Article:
WOMEN WHO RECEIVED
AWARDS ON WOMEN'S DAY
Other award winners and their accomplishments are listed below.
The American poet, Marianne Craig Moore, received an honorary Doctor of Letters. Miss Moore was one of the most famous poetesses of the century. She won numerous awards for her poetry, including a National Book Award for Poetry, the Bollingen Prize in 1951, Dial Award in 1924, Helen Haire Levinson Prize in 1933, Harriet Monroe Poetry Award in 1940, John Simon Guggenhiem Memorial foundation Fellowship in 1945, and the American Academy of arts and Letters grant in 1946.
Mrs. Millicent Todd Bingham from Washington D.C., who was a geographer and author, and received the honorary doctorate of Letters. Bingham was the daughter of Professor David Peck Todd. She established Todd Wildlife Sanctuary in memory of her mother.
Mrs. Mary Collins, of Cincinnati, was a lawyer and the national president
of Chi Omega. She received a doctorate of Humane Letters. She was
a Dickinson graduate, class of 1902, and became the president of Chi Omega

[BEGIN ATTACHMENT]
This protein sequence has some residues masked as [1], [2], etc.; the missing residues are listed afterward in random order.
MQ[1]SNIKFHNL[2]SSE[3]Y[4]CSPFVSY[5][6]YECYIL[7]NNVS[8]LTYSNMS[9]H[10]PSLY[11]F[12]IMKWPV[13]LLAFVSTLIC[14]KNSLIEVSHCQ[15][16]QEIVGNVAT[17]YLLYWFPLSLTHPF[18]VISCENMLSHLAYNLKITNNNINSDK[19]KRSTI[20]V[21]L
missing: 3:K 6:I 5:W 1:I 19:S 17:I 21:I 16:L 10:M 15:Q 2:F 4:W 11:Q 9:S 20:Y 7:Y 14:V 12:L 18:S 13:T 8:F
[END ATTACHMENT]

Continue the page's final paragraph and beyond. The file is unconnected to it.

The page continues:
in 1910. She served as the attorney of the United States Bureau of
Internal Revenue during World War I.
Mrs. Howard W. Selby, from Boston, was a Methodist Church leader,
and received an honorary doctorate of Humane Letters. Selby was a
member of the class of 1915. She participated in the ceremonies for
the dedication of the new hall. Her husband was Dickinson board of
trustee member, Howard Selby, also a member of the class of 1915.
Cora L. Handwork, who was the head of the Birdsboro, Pennsylvania
public schools, received an honorary doctorate of Pedagogy. She graduated
from Dickinson in 1914. At the time of the ceremonies she was the
principal of Birdsboro public schools, a position which she held since
1933. She also was an author of a guidance syllabus for grades 7-12.
Dr. Josephine B. Meredith, from Urbana, Illinois, was a former dean at Dickinson. She received a Doctor of Letters degree. A member of the class of 1901, at the time of the ceremonies she was a professor of English and a famous former dean of women. She was at the College for over fifty years, much of the time as a highly influential administrator of female student affairs.
Mrs. Vashiti Burr Whittington, from Washington D.C., was a former Deputy Attorney General of Pennsylvania. She received an honorary doctorate of Jurisprudence. She was the first woman to be appointed as Attorney General. In 1926, she was appointed and served until 1930. From 1937-41 she was the president of the professional Panhellenic Association and from 1936-38 she was president of Phi Delta Delta. At the time of the ceremony she was the president of the All Pennsylvania College Alumni Association of Washington D.C.
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